Headlines that scream “The truth about young people and drugs…” can sometimes elicit an apathetic reader response. Everyone knows students take drugs; and everyone who didn’t try drugs at university or school knows someone who did. Drug addiction is serious, damaging and often fatal. But many students exist in a bubble of invincibility, leaving their party days behind them once they’ve embarked on professional careers.
However, a Guardian poll this month revealed a fifth of young drug users admit to taking “mystery white powders” without any idea what they contain. The survey has considerable reach having interviewed 15,500 young people aged 18-25 in the UK and US, which makes the findings all the more shocking. It also found that more respondents admitted to taking cannabis than either tobacco or energy drinks.
Toxicologist John Ramsey said: “It is amazing that so many people take mystery white powders. The truth is nobody knows what the risks are and it is patently dangerous to take untested drugs.” Cocaine dealers, for example, use cutting agents like legal dental anaesthetic imported from China to mimic the effects of the drug while allowing them to turn more profit. But cocaine is cut with all manner of dangerous chemicals making the purity of most street-bought cocaine largely unknown.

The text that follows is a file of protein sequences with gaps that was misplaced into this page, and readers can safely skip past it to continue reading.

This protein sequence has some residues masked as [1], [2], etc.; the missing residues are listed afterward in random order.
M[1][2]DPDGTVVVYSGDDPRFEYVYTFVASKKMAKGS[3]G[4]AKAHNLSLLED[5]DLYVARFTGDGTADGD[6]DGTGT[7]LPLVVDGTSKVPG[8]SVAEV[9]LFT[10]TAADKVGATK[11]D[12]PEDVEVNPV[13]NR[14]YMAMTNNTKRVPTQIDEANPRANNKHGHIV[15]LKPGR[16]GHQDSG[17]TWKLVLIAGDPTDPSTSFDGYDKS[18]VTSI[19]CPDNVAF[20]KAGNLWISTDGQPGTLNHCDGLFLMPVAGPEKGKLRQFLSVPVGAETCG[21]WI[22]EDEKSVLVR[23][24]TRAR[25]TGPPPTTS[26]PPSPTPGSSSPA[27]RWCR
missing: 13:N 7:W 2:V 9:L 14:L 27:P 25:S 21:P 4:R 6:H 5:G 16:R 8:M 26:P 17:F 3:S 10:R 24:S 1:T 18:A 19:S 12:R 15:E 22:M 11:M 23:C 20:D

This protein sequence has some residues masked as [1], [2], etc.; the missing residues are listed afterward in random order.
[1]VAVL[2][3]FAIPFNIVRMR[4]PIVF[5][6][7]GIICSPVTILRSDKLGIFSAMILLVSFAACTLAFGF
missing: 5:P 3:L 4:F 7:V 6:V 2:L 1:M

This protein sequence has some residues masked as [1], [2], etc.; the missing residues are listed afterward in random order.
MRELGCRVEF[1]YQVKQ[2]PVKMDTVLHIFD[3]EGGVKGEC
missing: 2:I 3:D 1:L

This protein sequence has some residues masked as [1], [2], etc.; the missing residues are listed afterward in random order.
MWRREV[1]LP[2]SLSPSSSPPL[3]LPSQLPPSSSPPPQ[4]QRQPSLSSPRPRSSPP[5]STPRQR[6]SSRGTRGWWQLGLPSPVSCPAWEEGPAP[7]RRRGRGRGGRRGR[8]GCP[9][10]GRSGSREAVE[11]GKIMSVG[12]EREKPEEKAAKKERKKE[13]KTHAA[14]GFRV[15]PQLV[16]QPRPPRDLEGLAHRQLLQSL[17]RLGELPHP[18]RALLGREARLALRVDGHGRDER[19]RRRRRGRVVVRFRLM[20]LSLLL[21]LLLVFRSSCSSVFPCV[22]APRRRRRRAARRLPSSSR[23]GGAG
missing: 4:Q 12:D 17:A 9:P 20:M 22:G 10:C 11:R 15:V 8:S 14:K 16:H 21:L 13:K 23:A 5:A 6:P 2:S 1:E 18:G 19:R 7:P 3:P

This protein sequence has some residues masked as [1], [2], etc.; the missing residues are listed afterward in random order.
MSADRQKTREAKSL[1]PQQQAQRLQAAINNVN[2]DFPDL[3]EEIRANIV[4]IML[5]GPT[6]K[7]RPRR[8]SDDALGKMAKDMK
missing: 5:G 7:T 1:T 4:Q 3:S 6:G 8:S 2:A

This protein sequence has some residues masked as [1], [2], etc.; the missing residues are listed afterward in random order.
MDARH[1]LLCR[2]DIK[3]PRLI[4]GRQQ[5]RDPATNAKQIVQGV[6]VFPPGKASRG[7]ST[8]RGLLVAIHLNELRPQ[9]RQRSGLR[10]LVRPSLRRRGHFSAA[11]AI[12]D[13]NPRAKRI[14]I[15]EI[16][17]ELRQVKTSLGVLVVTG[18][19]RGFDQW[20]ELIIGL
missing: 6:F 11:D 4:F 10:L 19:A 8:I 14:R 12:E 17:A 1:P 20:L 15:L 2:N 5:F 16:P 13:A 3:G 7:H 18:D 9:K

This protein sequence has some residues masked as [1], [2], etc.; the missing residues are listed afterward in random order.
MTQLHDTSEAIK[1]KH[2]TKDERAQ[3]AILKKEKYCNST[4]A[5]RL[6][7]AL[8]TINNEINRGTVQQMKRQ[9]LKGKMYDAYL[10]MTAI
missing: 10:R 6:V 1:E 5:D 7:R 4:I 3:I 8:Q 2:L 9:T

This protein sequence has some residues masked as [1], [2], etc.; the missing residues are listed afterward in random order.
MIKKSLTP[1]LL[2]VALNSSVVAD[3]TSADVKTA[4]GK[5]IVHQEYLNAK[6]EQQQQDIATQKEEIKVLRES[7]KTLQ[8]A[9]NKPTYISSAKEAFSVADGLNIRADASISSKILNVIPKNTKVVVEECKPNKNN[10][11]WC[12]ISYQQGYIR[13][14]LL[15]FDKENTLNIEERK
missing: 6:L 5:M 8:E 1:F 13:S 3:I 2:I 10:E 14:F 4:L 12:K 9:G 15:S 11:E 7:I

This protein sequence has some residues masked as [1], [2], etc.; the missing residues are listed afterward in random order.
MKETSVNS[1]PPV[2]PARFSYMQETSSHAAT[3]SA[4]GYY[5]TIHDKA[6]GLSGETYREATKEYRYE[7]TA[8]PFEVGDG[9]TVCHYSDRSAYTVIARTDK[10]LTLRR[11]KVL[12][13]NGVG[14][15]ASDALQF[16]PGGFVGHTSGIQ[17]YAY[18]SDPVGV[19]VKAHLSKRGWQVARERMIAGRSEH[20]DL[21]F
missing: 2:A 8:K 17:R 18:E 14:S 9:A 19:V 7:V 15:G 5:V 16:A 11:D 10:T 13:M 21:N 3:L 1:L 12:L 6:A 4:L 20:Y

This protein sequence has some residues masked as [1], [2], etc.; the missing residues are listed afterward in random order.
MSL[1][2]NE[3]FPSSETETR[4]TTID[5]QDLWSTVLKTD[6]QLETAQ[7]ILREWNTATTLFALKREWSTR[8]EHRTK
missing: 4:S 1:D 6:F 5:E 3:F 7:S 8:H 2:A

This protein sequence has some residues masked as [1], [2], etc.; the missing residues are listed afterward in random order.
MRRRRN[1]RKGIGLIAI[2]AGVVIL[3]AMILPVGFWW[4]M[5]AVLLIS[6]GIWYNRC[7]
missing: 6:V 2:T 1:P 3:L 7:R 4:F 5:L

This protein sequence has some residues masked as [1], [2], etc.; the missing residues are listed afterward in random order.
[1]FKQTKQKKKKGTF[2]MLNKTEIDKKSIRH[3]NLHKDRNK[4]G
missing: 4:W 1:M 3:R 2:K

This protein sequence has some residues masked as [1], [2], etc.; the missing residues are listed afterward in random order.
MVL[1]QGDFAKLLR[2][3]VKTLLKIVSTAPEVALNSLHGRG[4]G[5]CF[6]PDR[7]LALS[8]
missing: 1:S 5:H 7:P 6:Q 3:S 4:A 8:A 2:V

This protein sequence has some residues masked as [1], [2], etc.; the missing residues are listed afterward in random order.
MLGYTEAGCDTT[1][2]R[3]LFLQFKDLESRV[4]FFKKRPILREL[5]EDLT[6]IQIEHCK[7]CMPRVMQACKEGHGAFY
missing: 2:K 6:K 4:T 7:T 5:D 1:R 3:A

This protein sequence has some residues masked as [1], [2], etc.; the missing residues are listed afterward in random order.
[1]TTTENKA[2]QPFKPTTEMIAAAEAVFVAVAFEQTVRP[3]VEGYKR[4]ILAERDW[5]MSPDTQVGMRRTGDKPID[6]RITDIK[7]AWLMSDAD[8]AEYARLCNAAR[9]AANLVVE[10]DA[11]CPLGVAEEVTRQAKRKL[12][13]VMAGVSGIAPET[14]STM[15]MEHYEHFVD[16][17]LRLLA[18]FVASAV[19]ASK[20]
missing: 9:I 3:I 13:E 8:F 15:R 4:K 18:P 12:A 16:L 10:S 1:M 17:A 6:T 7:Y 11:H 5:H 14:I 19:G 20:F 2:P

But more worryingly, there is a staggering permeation of drugs into the normal working lives of young people. This group self reports as being happy, educated and healthy. “They feel at ease with their recreational consumption of a range of illicit substances from cannabis to ecstasy to cocaine,” the Guardian reported. “They are not in rehab, prison or in trouble with the law and do not take heroin or crack.” Similarly, drugs like Ritalin (used to treat ADHD) are used by students in growing numbers to improve concentration and focus at university – particularly when cramming for exams. Modafinil, used to treat narcoleptics, is said to be popular among jet-lagged academics. Like all drugs they can lead to dependency, says the charity DrugScope. Initially taking something like Ritalin gives the user a rush of energy and focus which can wear off with increased use and leave them wanting more. But it is the common acceptance of these drugs – both of which can be bought on the internet – which is the key concern.
While some academics say the drugs can bring benefits to a healthy adult, they still artificially enhance cognitive function as do street drugs, affecting behaviour, social functions and energy levels. What is worrying is that in a world which has never been more stimulating, why do young people feel they need to take anything at all.